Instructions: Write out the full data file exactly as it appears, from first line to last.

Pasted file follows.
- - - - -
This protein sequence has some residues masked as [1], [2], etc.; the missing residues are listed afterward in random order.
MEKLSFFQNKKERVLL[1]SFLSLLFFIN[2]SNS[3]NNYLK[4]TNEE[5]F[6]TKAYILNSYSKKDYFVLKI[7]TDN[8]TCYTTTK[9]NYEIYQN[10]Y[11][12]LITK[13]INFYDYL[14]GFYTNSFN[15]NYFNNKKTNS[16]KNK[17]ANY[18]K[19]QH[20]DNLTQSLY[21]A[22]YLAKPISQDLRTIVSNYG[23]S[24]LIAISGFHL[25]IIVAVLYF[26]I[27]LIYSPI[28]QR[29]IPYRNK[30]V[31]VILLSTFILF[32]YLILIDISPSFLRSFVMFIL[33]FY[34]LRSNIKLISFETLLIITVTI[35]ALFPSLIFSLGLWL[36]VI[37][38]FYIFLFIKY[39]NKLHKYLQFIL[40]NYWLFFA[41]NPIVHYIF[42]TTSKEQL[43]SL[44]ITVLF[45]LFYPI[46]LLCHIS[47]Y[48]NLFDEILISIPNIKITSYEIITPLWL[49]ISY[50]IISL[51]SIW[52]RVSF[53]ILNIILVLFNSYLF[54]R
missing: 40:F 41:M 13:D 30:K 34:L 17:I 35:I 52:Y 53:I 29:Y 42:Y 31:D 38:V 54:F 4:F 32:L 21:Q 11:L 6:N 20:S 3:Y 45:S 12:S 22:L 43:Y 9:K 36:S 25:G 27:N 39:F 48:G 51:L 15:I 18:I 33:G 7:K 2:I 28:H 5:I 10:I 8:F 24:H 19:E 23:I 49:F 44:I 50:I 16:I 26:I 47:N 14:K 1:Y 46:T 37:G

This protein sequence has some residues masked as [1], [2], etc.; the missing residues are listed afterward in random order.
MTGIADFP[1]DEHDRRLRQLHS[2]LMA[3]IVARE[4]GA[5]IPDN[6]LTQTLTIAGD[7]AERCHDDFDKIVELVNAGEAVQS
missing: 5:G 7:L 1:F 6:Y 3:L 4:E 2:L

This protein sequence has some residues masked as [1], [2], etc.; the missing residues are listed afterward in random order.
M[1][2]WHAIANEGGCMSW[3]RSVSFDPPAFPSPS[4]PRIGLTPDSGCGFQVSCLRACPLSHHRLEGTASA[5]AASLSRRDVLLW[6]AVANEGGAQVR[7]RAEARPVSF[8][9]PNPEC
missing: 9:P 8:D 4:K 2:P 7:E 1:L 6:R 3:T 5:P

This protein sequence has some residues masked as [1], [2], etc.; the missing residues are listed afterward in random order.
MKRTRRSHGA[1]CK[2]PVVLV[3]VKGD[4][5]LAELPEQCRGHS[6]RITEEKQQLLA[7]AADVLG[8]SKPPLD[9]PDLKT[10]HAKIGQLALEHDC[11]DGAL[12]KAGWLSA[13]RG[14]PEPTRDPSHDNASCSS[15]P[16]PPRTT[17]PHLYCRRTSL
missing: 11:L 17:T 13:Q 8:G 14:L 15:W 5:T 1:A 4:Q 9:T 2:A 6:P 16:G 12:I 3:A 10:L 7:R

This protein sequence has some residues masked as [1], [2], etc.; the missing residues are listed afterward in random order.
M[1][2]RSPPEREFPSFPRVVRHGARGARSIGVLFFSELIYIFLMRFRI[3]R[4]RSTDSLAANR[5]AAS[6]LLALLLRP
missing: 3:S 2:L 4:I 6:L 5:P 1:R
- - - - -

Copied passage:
This protein sequence has some residues masked as [1], [2], etc.; the missing residues are listed afterward in random order.
MEKLSFFQNKKERVLL[1]SFLSLLFFIN[2]SNS[3]NNYLK[4]TNEE[5]F[6]TKAYILNSYSKKDYFVLKI[7]TDN[8]TCYTTTK[9]NYEIYQN[10]Y[11][12]LITK[13]INFYDYL[14]GFYTNSFN[15]NYFNNKKTNS[16]KNK[17]ANY[18]K[19]QH[20]DNLTQSLY[21]A[22]YLAKPISQDLRTIVSNYG[23]S[24]LIAISGFHL[25]IIVAVLYF[26]I[27]LIYSPI[28]QR[29]IPYRNK[30]V[31]VILLSTFILF[32]YLILIDISPSFLRSFVMFIL[33]FY[34]LRSNIKLISFETLLIITVTI[35]ALFPSLIFSLGLWL[36]VI[37][38]FYIFLFIKY[39]NKLHKYLQFIL[40]NYWLFFA[41]NPIVHYIF[42]TTSKEQL[43]SL[44]ITVLF[45]LFYPI[46]LLCHIS[47]Y[48]NLFDEILISIPNIKITSYEIITPLWL[49]ISY[50]IISL[51]SIW[52]RVSF[53]ILNIILVLFNSYLF[54]R
missing: 40:F 41:M 13:D 30:K 34:L 17:I 35:I 52:Y 53:I 29:Y 42:Y 31:D 38:V 54:F 4:F 32:L 21:Q 11:L 6:N 20:S 3:Y 45:S 12:S 22:L 43:Y 9:K 36:S 25:G 27:N 39:F 48:G 51:L 15:I 18:I 33:G 7:K 2:I 28:H 5:I 10:I 8:F 24:H 19:E 23:I 49:F 44:I 50:I 16:I 26:I 47:N 14:K 1:Y 46:T 37:G

This protein sequence has some residues masked as [1], [2], etc.; the missing residues are listed afterward in random order.
MTGIADFP[1]DEHDRRLRQLHS[2]LMA[3]IVARE[4]GA[5]IPDN[6]LTQTLTIAGD[7]AERCHDDFDKIVELVNAGEAVQS
missing: 5:G 7:L 1:F 6:Y 3:L 4:E 2:L

This protein sequence has some residues masked as [1], [2], etc.; the missing residues are listed afterward in random order.
M[1][2]WHAIANEGGCMSW[3]RSVSFDPPAFPSPS[4]PRIGLTPDSGCGFQVSCLRACPLSHHRLEGTASA[5]AASLSRRDVLLW[6]AVANEGGAQVR[7]RAEARPVSF[8][9]PNPEC
missing: 9:P 8:D 4:K 2:P 7:E 1:L 6:R 3:T 5:P

This protein sequence has some residues masked as [1], [2], etc.; the missing residues are listed afterward in random order.
MKRTRRSHGA[1]CK[2]PVVLV[3]VKGD[4][5]LAELPEQCRGHS[6]RITEEKQQLLA[7]AADVLG[8]SKPPLD[9]PDLKT[10]HAKIGQLALEHDC[11]DGAL[12]KAGWLSA[13]RG[14]PEPTRDPSHDNASCSS[15]P[16]PPRTT[17]PHLYCRRTSL
missing: 11:L 17:T 13:Q 8:G 14:L 15:W 5:T 1:A 4:Q 9:T 2:A 6:P 16:G 12:I 3:A 10:L 7:R

This protein sequence has some residues masked as [1], [2], etc.; the missing residues are listed afterward in random order.
M[1][2]RSPPEREFPSFPRVVRHGARGARSIGVLFFSELIYIFLMRFRI[3]R[4]RSTDSLAANR[5]AAS[6]LLALLLRP
missing: 3:S 2:L 4:I 6:L 5:P 1:R